46ers : Algonquin and Iroquois

Since I wasn’t working, on Tuesday I met up with a couple guys from the Adirondacks High Peaks forum to head up Algonquin, Iroquois and maybe Wright if time permitted. One guy, Gerard, is from Brooklyn and having read about his previous hikes, I knew he hikes about my speed (slow). Since it was going to be an all day hike, I drove up the night before and stayed at Tmax-n-Topo’s Hostel, just about 1/2 down the road from the entrance road to the Adirondack Loj.Got up early, (4am) because we wanted to get an early start on the trail. After a light breakfast, on the road to the trail head.

Adirondack High Peak Information Center at the Adirondack Loj
Registering about 5:15am

It was a little dark for the first 1/2 hour or so…….

We made sure we stayed hydrated throughout the day….

Ed and Gerard

The trail alternates between rock hopping….

and rock slabs….

Eventually the trail crosses MacIntyre Brook Falls.

MacIntyre Brook Falls

There wasn’t much water flowing over the falls, the picture doesn’t do it justice for seeing it in person. In the spring with the snow melt it must be much more impressive. From one section of the trail you can see this rock formation across a small col.

Impressive, but short when compared to the other mountains around us. Soon we reached the junction with Wright Peak, just one more mile to go of rock hopping and slabs, but more steep now than before, until just before the summit.


As we climbed, we couldget some decent views over to the summit of Wright, through the the trees.

Looking towards Wright Peak

Soon we got our first view of the destination, and a warning…

Algonquin Summit

 At this point the clouds have been increasing, and on the hike up it was interesting to see them hit the summit, break apart, and go up and around the peak of Algonquin. Downside of this is it was blocking our views of the other summits. Also as we got above the tree line, you start following yellow blazes and cairns to the summit.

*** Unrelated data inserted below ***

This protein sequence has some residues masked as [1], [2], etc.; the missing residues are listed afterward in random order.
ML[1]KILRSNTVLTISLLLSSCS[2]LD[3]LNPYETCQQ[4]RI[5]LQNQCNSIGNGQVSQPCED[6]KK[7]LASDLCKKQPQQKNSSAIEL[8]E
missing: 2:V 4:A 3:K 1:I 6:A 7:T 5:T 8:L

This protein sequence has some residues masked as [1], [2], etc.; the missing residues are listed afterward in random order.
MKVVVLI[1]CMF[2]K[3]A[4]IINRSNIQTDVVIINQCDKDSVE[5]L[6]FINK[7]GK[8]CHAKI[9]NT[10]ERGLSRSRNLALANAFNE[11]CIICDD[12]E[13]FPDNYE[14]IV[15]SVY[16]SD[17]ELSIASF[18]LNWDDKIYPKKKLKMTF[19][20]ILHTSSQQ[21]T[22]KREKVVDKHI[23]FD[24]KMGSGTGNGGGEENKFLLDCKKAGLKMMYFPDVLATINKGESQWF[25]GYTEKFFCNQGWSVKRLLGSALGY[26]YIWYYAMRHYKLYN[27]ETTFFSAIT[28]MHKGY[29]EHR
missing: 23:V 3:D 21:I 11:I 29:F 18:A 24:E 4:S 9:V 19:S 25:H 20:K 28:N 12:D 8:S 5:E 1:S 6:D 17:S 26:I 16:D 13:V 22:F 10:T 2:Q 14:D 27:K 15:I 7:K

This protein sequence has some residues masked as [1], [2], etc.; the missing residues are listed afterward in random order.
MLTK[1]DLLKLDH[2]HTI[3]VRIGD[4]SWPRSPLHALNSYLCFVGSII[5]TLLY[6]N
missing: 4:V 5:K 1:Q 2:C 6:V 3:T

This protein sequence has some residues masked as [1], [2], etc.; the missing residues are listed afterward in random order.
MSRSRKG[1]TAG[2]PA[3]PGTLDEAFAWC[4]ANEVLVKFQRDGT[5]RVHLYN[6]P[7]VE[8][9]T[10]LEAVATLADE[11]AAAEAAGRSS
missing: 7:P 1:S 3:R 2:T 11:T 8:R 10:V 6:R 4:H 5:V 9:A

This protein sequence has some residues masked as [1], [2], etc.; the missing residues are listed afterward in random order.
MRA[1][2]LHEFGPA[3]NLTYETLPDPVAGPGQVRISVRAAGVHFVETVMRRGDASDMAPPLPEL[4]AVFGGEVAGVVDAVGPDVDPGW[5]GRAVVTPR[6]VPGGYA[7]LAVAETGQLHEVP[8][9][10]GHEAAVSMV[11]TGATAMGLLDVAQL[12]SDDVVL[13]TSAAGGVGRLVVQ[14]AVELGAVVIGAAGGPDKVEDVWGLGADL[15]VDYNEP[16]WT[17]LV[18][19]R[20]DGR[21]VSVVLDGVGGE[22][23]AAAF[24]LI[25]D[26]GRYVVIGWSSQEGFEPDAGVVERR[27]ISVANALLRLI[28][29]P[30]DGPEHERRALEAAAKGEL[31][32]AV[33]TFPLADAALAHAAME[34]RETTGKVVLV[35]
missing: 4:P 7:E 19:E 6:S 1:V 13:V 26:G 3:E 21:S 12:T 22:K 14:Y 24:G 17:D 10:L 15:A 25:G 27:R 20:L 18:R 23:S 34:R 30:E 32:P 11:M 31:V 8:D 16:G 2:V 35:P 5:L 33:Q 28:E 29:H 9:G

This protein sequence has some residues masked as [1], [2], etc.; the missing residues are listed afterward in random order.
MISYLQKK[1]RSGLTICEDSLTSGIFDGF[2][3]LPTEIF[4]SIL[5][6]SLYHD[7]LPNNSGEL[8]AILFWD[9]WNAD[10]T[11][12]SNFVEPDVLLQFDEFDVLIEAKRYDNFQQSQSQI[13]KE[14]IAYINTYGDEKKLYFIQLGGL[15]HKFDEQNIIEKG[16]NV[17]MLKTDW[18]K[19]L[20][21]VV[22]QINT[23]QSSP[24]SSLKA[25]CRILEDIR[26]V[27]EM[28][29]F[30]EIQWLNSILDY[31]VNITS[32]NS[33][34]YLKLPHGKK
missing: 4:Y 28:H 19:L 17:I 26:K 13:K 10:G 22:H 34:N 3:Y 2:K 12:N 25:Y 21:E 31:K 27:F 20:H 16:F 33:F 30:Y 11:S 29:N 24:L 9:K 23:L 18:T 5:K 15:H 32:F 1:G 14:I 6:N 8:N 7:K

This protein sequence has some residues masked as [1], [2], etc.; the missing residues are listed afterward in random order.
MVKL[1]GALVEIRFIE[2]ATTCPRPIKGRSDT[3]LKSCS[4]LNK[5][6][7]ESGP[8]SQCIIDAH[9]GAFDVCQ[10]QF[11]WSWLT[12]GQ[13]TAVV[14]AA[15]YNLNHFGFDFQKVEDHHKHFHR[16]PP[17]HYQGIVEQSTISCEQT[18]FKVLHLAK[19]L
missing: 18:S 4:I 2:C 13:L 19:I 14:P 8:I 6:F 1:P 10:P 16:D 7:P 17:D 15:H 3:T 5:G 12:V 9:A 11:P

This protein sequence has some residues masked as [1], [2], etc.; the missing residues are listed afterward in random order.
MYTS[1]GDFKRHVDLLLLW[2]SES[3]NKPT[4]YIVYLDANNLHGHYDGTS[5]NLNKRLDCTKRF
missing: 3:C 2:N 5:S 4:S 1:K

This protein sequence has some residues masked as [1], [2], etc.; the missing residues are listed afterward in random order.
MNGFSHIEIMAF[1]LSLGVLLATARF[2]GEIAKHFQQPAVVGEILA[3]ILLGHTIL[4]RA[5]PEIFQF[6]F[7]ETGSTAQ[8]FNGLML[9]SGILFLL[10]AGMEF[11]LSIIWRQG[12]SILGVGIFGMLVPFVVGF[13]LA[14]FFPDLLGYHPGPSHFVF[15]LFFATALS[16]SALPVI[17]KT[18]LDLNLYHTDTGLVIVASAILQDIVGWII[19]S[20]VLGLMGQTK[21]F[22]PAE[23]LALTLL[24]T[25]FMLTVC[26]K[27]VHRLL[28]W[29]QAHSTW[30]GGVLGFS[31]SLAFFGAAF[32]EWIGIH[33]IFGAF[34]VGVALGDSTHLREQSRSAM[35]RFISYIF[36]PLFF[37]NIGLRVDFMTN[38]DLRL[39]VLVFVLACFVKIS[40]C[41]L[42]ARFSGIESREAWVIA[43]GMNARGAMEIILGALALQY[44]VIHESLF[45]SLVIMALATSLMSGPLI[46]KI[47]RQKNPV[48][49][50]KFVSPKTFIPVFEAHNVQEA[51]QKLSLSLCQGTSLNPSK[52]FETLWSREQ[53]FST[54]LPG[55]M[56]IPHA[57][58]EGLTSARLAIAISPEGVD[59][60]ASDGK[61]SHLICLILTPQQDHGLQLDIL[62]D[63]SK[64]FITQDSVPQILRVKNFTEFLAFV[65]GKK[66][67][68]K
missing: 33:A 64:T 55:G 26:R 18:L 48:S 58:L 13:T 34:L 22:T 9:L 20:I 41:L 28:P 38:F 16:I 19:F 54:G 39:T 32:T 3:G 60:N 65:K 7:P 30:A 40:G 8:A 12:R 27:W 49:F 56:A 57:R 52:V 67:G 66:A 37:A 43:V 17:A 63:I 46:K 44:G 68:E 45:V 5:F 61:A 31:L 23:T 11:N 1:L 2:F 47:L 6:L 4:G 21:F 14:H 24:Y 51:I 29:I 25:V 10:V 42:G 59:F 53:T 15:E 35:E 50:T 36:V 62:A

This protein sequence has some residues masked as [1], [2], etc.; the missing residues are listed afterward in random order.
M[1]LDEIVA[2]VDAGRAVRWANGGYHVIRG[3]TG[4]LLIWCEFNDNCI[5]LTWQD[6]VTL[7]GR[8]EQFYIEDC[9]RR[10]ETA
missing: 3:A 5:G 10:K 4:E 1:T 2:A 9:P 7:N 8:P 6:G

Cairn with a blaze
Inside and above the cloud layer.

After Ed telling me several times to go ahead, I decided that I should. I quickly got to the summit where one of the stewards was there, he told me a little about the vegetation, etc, and pointed out the summit marker. I got a quick picture of it,

then asked which way to Iroquois. He pointed and mentioned they were painting the blazes that day so they may be still wet paint and to be careful. I thanked him and headed south. Met up with three more stewards on the south face heading down, one noticed my Buffalo Bills shorts and we talked for a couple minutes. Got going again, and minutes later got to the sign for Colden/Iroquois. Ed and the stewards warned me to keep to the right here, and it also helped that someone scratched Iroquois with an arrow towards the herd path.

What a “herd path” looks like

A little bit down the path and I came across the bog/swamp I’d seen mentioned on some trip reports. Poke at it with my foot cause i wanted to see how it was, and it was like pudding. There was a muddy path going around to the right so I followed that.